One of the happiest days of his career came when Main Street was filled with supporters, and store windows were adorned with posters supporting his position as chief. Much like a scene from “It’s a Wonderful Life”, Tom was able to feel kindness and affection from hundreds of people he worked to protect. One of the saddest times of his career was when two officers were terminated from the department. “That was a major loss to us.”
The day Tom became police chief was the most momentous day of his career. “I had reached one of the goals I had set for my life.” Jokingly he said, “I no longer had to work midnight shifts,” but then he added, “Now I was in a place where I could help the department get the equipment and training needed. Unfortunately we don’t live in the same sleepy village we used to. I became chief right before 9/11 and then things changed. The critical incident team was created, which included East Hampton Village, East Hampton Town and Sag Harbor Village police departments. They are trained to respond to serious public safety threats. Throughout the country, there has been an increase of violence in schools and public places so we started to train for tactical responses to these situations. The protocol used to be to wait for backup; now you have to have an immediate response. We train and work with the schools to help keep our children safe.”
The new police station, built while Tom was at the helm, is something he is particularly proud of. It seemed to enhance the professionalism of the department and stands as part of his legacy here. “In the 70’s we used to work out of a two room building, now we have an amazing facility that everyone can be proud of.” Tom often heads to work with his toolbox ready to fix anything that might need his attention.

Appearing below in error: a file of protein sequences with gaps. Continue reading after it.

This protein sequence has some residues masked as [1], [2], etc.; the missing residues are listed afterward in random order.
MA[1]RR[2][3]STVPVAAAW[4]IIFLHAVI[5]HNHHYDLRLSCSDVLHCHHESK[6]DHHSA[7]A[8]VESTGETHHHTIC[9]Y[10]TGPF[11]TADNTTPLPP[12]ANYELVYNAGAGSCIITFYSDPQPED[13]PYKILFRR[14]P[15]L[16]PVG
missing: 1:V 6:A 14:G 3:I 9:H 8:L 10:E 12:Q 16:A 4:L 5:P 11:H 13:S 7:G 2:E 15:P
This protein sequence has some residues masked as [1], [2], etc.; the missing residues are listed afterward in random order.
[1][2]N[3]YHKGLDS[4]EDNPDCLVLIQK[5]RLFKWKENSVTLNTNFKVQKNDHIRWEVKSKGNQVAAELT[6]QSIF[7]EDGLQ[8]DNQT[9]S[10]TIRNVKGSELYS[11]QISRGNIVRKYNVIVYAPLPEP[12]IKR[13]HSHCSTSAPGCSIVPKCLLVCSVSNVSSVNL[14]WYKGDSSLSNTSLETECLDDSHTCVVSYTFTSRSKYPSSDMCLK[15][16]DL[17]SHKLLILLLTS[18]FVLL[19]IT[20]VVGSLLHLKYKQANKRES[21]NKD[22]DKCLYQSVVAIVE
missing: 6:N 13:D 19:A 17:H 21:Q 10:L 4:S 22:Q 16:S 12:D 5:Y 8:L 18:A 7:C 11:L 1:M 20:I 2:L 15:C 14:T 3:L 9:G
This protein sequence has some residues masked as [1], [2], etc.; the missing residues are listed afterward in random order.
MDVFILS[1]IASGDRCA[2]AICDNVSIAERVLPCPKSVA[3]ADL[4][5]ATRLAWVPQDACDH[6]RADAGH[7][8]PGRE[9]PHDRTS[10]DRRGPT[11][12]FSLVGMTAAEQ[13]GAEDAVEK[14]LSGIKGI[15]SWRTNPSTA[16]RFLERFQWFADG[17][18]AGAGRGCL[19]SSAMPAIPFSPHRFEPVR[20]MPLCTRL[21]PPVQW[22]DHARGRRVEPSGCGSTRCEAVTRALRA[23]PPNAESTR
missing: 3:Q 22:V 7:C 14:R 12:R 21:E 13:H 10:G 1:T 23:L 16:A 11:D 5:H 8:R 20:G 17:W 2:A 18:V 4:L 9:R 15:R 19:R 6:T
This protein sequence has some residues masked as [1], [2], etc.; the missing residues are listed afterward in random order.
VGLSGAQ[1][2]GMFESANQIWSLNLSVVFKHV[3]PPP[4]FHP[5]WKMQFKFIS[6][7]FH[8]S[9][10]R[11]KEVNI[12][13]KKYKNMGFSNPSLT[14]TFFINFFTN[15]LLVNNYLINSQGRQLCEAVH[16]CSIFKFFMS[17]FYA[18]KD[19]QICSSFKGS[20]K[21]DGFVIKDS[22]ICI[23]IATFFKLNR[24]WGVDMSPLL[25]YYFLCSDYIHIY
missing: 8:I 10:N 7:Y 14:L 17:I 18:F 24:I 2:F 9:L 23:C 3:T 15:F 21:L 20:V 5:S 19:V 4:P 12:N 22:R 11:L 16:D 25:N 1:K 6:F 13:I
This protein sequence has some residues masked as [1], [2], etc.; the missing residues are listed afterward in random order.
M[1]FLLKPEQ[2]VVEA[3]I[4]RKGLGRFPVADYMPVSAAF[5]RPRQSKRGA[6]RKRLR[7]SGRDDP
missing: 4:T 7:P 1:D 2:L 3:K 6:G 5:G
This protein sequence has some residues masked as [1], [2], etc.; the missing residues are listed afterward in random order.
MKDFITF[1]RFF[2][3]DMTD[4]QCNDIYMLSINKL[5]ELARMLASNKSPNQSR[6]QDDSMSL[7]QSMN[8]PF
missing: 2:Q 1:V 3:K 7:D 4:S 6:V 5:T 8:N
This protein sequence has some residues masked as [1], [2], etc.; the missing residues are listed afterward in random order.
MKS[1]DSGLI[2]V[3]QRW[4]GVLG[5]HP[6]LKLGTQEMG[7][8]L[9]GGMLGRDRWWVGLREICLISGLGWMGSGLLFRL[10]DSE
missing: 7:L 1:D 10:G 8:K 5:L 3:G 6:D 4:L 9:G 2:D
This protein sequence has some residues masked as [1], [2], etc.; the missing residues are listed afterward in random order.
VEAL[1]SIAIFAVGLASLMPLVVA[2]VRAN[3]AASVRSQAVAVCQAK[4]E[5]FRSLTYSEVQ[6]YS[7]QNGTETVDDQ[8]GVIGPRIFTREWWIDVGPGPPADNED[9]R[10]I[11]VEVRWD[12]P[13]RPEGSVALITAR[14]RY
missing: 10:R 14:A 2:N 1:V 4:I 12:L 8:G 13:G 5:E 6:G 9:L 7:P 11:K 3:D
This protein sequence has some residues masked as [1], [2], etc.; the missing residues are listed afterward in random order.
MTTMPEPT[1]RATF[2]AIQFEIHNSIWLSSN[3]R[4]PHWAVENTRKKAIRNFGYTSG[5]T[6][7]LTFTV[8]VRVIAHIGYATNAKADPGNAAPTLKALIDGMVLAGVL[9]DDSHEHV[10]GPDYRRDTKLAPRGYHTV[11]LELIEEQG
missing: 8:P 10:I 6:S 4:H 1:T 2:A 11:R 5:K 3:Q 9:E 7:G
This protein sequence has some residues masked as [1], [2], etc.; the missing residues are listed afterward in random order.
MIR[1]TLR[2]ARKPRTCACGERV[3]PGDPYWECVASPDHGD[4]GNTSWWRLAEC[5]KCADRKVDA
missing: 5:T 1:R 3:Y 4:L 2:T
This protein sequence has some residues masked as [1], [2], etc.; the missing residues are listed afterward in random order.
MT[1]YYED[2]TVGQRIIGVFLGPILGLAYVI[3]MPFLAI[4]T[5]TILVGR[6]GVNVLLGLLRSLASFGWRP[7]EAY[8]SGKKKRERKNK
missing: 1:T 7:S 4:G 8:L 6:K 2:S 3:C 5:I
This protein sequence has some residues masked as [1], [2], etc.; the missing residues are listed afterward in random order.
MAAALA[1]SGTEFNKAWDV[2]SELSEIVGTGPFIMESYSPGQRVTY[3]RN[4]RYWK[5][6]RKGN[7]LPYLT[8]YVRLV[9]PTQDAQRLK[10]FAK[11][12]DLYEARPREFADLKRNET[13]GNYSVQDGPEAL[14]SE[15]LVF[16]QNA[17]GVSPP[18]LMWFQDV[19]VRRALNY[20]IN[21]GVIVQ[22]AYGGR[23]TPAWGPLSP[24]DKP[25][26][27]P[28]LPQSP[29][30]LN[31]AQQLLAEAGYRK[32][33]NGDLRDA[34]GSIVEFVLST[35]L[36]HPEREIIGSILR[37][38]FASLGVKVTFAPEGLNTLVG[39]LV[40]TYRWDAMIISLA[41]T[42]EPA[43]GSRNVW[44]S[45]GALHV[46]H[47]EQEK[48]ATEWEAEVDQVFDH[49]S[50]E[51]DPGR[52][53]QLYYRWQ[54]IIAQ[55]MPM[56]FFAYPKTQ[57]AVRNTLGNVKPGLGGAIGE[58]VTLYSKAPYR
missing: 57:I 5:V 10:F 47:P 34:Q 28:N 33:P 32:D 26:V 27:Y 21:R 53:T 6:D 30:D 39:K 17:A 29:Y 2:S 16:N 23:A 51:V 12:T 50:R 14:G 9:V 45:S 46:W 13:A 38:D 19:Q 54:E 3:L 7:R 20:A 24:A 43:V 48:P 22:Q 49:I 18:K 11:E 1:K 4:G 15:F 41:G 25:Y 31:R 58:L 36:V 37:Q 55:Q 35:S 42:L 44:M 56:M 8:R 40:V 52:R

Tom has been on hand to help with every event in the village. Up early in the morning, uniform pressed, boots shined, he has been there to set barricades for parades and public events. He has never wanted to miss a thing. “This is a village and a department that I am very proud of. I have always enjoyed working with the men and women on the force.” Along with his department, Tom has worked tirelessly to keep the people of Sag Harbor safe. He has stood up to the powers that be to maintain adequate manpower and has never been afraid to defend what he believes in. He has an incredible working knowledge of the law and how to proceed in any given situation.
After spending two thirds of his life working as a police officer, detective, sergeant and chief of the department, Tom’s stepping down will be no easy task. I wonder what it will be like for him to no longer be the chief: to not have the police vehicle parked in the yard, to wake up and not put on his uniform? Tom has held this village and its people in his heart. He has worn his uniform and carried his badge with incredible gratitude and pride. He has given so much of his life to help make Sag Harbor a wonderful place to call HOME.